The impending ambush excused myself and my patrol members from stagging on that night and I had a good nights sleep. During the morning I gradually got uneasy about the patrol, a ‘This ones got my name on it’ feeling. The detailed briefing made it worse. The ambush was to be set within 400 metres of Monks Field, too close for any sort of comfort. If we fired the ambush we would almost certainly attract so called friendly fire until it could be stopped. My patrol consisted of myself, three riflemen and my usual machine gunner Pte Thunder, the battalions only American Indian, and the best practical ‘gimpy’ gunner in the Aden Garrison area.

My foreboding was getting worse, I had never had it before, I didn’t understand it and just hoped I could control it, I knew I must not let it spill over to the patrol. I presented my patrol plan to the boss for approval, route out was via a feature known as Ludgate Hill, an Engineer 4 tonner track down the side of a cliff, the top of the cliff was to be the first RV and from there a compass bearing to the final (bug out) RV and into the Wadi to be ambushed. A three hour ambush period followed by the withdrawal phase via an abandoned sanger on Rattle Snake and back to H10 by prearranged time and direction. The boss being a teacher of maths on a three year wasby, tested me on my backbearings and passed the plan.

With my misgivings I went a bit over the top with kit and ammo, 400 link, 4 mags per rifle, Very pistol, 3 x 36 Grenade, 2 x smoke and a very big first aid bag. All this was not lost on my Platoon Sgt who said he would make sure that everybody at Monks Field knew that I was out in front of them, especially the Gunners (105’s). He was a super man destined to get his face mangled in front of me in a Balindercide rocket attack months later in Sheikh Othman.

The route out was uneventful. Due to the ‘Int whisper’ Monks Field was blacked out and silent. I managed to get my team in place with cover from any fire back from the Wadi and small arms fire from the direction of Monks Field. Hour two came and went. Because of my unusual state of mind I had more mental sensors out than the Star Ship Enterprise. I had just turned my head to focus my better ear up the Wadi when I saw a radient of meteorites coming straight at me; there must have been sixty or more, completely silent of course and over in a second. It was the most beautiful sight I have ever seen before or since, and from that moment the dread left me, and the Dizzi’s never came.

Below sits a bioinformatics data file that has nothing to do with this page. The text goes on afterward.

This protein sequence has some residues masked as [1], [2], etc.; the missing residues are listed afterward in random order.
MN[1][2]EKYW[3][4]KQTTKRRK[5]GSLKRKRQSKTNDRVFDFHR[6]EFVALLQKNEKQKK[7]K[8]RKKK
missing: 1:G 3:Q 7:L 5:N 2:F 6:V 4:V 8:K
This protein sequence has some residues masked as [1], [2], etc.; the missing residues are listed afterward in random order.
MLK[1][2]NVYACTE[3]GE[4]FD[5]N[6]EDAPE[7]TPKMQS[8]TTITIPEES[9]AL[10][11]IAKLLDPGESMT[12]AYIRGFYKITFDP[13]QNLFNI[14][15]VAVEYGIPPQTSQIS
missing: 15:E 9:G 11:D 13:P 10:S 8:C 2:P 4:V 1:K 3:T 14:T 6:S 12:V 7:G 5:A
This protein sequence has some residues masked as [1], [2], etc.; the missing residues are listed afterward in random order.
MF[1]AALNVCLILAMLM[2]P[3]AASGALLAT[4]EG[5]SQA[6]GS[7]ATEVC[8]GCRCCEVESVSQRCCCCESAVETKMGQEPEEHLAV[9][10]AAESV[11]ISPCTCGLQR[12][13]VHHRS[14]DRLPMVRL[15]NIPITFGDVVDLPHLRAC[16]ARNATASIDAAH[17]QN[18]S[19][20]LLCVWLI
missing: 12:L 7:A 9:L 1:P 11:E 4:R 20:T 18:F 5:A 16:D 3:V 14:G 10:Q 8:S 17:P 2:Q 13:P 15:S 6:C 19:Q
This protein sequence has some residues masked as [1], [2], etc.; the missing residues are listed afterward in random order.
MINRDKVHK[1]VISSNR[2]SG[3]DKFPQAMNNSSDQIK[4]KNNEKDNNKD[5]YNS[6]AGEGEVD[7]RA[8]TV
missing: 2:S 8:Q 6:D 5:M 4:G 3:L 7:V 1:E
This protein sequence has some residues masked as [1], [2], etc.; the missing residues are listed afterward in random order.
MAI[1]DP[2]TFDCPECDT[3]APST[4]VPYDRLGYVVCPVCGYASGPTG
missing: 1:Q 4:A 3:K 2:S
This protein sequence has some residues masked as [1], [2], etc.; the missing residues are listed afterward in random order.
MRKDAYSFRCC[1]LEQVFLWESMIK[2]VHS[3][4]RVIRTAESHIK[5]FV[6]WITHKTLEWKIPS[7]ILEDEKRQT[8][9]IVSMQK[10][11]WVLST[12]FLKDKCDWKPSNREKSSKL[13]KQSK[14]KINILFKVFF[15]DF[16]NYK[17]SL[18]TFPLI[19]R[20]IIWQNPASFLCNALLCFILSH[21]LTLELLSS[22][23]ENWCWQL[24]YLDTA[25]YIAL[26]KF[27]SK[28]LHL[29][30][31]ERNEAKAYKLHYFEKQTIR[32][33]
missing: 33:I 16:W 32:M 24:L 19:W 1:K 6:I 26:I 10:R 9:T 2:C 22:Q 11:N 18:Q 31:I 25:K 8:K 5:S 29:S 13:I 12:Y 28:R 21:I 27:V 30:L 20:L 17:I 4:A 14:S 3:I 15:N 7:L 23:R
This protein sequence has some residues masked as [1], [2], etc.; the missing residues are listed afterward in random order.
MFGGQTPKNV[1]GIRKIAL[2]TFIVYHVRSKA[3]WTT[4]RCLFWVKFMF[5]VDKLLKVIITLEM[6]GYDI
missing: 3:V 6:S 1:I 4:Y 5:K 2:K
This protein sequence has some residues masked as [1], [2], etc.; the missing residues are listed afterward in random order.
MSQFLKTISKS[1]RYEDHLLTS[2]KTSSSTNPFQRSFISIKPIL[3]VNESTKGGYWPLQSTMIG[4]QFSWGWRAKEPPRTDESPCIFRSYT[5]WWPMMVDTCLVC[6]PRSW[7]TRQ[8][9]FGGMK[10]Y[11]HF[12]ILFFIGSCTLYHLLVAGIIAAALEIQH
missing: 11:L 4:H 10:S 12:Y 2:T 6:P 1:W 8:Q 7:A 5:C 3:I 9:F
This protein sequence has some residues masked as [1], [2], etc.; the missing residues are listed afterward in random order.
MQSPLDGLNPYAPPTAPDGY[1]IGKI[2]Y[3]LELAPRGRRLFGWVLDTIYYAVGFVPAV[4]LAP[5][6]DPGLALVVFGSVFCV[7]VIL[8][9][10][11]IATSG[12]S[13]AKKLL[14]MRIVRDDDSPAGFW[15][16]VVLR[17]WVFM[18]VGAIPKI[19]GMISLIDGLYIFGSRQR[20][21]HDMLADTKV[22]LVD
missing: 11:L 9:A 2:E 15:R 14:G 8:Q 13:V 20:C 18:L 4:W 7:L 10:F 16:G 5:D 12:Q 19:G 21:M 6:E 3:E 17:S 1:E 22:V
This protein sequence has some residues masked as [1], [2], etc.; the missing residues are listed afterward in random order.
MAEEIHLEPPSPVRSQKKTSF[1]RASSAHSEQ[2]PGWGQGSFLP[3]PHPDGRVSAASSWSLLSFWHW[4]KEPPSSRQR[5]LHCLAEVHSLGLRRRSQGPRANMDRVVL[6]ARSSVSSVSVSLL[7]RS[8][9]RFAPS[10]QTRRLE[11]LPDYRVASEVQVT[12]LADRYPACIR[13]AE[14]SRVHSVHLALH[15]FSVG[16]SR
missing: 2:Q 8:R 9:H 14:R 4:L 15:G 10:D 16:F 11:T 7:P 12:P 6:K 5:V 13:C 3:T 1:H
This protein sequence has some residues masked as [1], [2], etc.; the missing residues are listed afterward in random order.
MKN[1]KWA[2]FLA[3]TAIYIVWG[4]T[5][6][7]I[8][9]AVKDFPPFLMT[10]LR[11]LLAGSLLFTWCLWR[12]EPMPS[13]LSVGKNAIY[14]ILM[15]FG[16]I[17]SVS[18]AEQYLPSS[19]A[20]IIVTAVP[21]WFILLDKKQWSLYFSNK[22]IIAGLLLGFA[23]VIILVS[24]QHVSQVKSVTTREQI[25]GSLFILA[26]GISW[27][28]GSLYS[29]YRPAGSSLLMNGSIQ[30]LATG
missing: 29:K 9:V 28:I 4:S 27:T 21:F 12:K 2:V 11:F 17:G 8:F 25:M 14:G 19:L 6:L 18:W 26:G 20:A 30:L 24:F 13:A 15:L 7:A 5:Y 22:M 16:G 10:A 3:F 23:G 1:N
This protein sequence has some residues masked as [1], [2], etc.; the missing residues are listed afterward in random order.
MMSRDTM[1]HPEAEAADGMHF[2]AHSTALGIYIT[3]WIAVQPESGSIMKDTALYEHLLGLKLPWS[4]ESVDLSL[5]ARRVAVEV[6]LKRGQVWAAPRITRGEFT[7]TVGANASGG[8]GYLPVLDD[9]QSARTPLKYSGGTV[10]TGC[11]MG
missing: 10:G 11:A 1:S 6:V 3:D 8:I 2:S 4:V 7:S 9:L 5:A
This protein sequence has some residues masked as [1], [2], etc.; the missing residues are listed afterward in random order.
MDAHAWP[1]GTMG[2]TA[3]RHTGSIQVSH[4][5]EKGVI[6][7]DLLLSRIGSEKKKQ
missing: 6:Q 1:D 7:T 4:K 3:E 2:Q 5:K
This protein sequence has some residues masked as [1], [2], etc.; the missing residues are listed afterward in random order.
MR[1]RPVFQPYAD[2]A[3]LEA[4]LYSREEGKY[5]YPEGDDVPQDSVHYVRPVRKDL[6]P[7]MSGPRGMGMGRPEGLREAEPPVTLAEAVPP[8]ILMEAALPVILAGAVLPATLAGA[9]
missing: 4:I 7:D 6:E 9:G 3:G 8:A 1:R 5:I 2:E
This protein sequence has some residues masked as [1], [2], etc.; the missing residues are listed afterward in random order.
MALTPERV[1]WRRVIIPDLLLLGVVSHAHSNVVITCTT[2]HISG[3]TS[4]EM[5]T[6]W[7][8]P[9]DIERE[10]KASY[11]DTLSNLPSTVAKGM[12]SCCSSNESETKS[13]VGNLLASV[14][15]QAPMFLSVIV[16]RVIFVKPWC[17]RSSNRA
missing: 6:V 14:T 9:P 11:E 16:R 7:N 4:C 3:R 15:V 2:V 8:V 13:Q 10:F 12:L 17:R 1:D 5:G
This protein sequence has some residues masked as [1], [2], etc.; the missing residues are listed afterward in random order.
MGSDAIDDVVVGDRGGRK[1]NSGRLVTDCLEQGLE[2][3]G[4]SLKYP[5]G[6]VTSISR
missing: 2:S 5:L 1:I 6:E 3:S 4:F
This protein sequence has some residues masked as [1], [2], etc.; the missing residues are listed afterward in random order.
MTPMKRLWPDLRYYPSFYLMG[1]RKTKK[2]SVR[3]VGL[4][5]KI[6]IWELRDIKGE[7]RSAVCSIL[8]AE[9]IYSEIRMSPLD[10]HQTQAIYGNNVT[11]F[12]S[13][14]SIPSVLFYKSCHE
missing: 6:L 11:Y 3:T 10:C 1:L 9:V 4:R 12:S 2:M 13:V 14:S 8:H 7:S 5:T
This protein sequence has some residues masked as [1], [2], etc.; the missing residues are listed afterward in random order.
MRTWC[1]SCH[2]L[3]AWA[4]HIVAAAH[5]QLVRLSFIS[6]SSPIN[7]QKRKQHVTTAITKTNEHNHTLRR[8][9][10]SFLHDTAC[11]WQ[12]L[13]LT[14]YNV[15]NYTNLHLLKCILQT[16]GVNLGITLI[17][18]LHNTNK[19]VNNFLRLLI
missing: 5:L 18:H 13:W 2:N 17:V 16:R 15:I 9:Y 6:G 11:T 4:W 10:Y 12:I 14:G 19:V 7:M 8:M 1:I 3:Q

The withdrawal and return leg went smoothly and at the debrief I found that none of the patrol had seen the radient, in fact I could not find anybody in the Mountains that night who had seen it. Maybe the Dizzi’s saw it? That sort of thing would mean more to an Arab.

A few days later our 5 Platoon got machine gunned and rocketed on Cap Badge; the whisper was almost right. Sgt Mixer showed great courage and leadership that night.

I went on to serve 26 years in the Regiment and never again did the black dread come back, I suspect that this is a thing that happens to soldiers, but like me they don’t talk about it, for forty or fifty years anyway.

Dick (Tim) Davies

Editors note: Sixth sense, The Devil looking after his own or too much Tiger!

Regardless, a lovely story and I agree that there are probably many more, that everyone is too embarrassed to speak about it until they reach that stage of maturity when you realise that it’s all part of life’s rich tapestry.

 

BFPO 69: In those wonderful days of old, before emails and mobile phones, the main system of communication was by mail. Not quite sure who selects the numerals for BFPO No’s but far removed from reality in Aden for the average soldier!

K Bonalack

 

The heat, the smell, the char wallah, Tiger beer, what a wonderful start to an army career. Probably the last touch of the British Empire, covering both good and bad aspects of that era. The wearing of a KF shirt in that temperature is definitely not recommended.